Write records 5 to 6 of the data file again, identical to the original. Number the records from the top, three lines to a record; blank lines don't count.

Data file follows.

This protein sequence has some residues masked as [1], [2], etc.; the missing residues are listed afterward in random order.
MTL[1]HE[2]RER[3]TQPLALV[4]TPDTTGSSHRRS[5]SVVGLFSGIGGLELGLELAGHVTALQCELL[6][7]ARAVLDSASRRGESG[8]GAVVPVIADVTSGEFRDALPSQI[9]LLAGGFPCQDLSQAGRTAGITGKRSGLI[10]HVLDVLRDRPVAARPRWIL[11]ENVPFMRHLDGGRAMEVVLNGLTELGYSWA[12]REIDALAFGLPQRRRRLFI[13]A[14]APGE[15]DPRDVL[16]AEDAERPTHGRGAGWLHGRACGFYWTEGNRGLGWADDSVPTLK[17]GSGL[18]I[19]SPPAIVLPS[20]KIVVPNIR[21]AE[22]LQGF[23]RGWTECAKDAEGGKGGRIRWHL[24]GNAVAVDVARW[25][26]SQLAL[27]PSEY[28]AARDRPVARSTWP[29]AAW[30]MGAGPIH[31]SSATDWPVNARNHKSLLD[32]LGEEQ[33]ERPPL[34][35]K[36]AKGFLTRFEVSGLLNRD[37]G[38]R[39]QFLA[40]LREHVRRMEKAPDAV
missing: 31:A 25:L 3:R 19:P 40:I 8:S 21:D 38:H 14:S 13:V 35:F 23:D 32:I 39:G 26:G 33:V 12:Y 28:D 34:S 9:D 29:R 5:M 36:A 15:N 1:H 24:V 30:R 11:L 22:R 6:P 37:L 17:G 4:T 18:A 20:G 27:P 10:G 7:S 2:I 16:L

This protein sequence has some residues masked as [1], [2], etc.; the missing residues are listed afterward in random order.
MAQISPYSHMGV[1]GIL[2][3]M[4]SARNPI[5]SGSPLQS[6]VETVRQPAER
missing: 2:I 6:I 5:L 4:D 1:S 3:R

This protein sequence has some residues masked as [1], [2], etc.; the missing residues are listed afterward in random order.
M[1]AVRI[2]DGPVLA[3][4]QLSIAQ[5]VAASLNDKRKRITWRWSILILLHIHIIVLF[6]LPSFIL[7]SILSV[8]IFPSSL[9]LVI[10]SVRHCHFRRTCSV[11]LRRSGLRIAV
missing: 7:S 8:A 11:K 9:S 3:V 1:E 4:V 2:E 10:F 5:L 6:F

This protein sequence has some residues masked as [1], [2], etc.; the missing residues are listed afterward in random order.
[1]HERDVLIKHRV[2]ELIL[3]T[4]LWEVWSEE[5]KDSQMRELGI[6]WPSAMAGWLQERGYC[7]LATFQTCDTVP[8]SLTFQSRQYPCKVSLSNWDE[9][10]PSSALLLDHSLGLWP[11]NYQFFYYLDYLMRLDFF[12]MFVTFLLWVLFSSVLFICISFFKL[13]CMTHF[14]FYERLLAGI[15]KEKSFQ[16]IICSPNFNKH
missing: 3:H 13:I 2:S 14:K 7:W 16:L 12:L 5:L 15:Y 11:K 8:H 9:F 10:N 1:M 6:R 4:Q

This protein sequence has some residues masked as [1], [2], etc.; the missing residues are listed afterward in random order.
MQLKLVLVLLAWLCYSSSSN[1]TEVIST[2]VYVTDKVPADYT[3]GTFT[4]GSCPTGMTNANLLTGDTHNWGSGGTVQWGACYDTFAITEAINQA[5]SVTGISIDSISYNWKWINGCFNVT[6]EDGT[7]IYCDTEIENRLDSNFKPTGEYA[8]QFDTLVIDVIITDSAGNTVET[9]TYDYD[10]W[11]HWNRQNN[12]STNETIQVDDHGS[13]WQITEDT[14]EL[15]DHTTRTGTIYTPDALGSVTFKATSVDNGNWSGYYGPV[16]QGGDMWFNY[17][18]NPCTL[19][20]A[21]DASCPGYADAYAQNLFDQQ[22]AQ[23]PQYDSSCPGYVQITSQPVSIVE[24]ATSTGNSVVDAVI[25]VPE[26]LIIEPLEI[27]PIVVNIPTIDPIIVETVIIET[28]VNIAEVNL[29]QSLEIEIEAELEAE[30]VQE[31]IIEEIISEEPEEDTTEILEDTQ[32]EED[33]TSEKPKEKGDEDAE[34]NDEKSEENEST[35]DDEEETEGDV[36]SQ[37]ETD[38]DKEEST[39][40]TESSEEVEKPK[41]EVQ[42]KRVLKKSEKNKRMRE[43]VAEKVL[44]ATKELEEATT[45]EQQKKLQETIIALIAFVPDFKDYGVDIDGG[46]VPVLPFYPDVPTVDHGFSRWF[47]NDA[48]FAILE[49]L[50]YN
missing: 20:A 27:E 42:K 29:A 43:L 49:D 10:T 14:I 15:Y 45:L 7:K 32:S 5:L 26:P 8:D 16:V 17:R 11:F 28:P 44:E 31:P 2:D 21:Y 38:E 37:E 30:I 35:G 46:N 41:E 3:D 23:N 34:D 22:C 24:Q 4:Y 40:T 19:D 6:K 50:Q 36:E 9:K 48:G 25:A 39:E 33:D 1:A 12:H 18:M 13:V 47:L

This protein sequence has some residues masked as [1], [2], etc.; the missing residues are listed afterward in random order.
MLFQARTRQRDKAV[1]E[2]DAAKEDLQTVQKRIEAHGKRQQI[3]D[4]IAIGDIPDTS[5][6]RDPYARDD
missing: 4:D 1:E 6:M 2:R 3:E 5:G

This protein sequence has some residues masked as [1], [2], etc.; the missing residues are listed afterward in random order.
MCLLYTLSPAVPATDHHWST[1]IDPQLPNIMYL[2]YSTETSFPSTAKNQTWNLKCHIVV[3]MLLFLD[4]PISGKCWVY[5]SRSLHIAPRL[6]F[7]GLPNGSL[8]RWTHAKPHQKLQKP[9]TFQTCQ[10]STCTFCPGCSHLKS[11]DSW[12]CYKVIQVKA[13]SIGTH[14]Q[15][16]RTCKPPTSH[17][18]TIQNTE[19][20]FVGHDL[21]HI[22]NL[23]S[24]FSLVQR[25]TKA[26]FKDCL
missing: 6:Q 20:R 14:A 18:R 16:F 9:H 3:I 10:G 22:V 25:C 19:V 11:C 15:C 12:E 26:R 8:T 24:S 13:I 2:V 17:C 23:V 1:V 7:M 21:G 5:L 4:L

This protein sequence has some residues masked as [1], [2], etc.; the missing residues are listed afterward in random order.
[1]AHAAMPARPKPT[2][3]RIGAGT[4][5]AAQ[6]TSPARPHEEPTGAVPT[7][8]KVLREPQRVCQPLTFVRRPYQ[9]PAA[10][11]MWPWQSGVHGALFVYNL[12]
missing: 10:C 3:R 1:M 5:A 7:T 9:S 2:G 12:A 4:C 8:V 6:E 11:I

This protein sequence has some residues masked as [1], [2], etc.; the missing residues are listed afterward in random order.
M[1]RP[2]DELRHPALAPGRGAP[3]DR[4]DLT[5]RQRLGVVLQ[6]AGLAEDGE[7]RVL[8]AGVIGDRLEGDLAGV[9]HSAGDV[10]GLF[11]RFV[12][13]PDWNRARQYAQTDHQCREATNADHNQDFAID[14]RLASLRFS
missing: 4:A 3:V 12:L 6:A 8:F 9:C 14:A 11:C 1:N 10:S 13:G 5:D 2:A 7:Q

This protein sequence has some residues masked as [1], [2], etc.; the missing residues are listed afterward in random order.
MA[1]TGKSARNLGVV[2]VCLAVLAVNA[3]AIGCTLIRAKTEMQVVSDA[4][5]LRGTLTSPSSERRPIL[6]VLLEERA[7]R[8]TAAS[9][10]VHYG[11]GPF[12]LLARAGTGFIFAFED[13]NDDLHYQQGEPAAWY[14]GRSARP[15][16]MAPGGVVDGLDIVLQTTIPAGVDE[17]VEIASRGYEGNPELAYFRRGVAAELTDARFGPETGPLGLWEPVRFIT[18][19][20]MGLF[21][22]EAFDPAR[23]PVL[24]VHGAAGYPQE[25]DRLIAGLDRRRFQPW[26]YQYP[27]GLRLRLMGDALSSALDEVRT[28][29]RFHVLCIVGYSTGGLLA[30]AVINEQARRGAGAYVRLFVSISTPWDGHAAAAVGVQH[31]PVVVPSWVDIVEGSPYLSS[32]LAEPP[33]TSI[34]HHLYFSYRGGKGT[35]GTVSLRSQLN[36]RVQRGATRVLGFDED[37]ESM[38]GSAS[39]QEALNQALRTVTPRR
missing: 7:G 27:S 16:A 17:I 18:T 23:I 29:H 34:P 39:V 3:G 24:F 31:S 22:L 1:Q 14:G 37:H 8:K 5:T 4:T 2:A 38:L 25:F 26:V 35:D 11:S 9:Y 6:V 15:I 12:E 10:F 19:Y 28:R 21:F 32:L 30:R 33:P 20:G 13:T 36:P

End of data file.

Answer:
This protein sequence has some residues masked as [1], [2], etc.; the missing residues are listed afterward in random order.
MQLKLVLVLLAWLCYSSSSN[1]TEVIST[2]VYVTDKVPADYT[3]GTFT[4]GSCPTGMTNANLLTGDTHNWGSGGTVQWGACYDTFAITEAINQA[5]SVTGISIDSISYNWKWINGCFNVT[6]EDGT[7]IYCDTEIENRLDSNFKPTGEYA[8]QFDTLVIDVIITDSAGNTVET[9]TYDYD[10]W[11]HWNRQNN[12]STNETIQVDDHGS[13]WQITEDT[14]EL[15]DHTTRTGTIYTPDALGSVTFKATSVDNGNWSGYYGPV[16]QGGDMWFNY[17][18]NPCTL[19][20]A[21]DASCPGYADAYAQNLFDQQ[22]AQ[23]PQYDSSCPGYVQITSQPVSIVE[24]ATSTGNSVVDAVI[25]VPE[26]LIIEPLEI[27]PIVVNIPTIDPIIVETVIIET[28]VNIAEVNL[29]QSLEIEIEAELEAE[30]VQE[31]IIEEIISEEPEEDTTEILEDTQ[32]EED[33]TSEKPKEKGDEDAE[34]NDEKSEENEST[35]DDEEETEGDV[36]SQ[37]ETD[38]DKEEST[39][40]TESSEEVEKPK[41]EVQ[42]KRVLKKSEKNKRMRE[43]VAEKVL[44]ATKELEEATT[45]EQQKKLQETIIALIAFVPDFKDYGVDIDGG[46]VPVLPFYPDVPTVDHGFSRWF[47]NDA[48]FAILE[49]L[50]YN
missing: 20:A 27:E 42:K 29:A 43:L 49:D 10:T 14:I 15:Y 45:L 7:K 32:S 5:L 26:P 8:D 16:V 17:R 11:F 28:P 44:E 31:P 2:D 21:Y 38:E 37:E 30:I 35:G 46:N 41:E 3:D 23:N 34:D 22:C 24:Q 4:Y 40:T 19:D 6:K 50:Q 36:E 9:K 48:G 25:A 39:E 33:D 1:A 12:H 18:M 13:V 47:L

This protein sequence has some residues masked as [1], [2], etc.; the missing residues are listed afterward in random order.
MLFQARTRQRDKAV[1]E[2]DAAKEDLQTVQKRIEAHGKRQQI[3]D[4]IAIGDIPDTS[5][6]RDPYARDD
missing: 4:D 1:E 6:M 2:R 3:E 5:G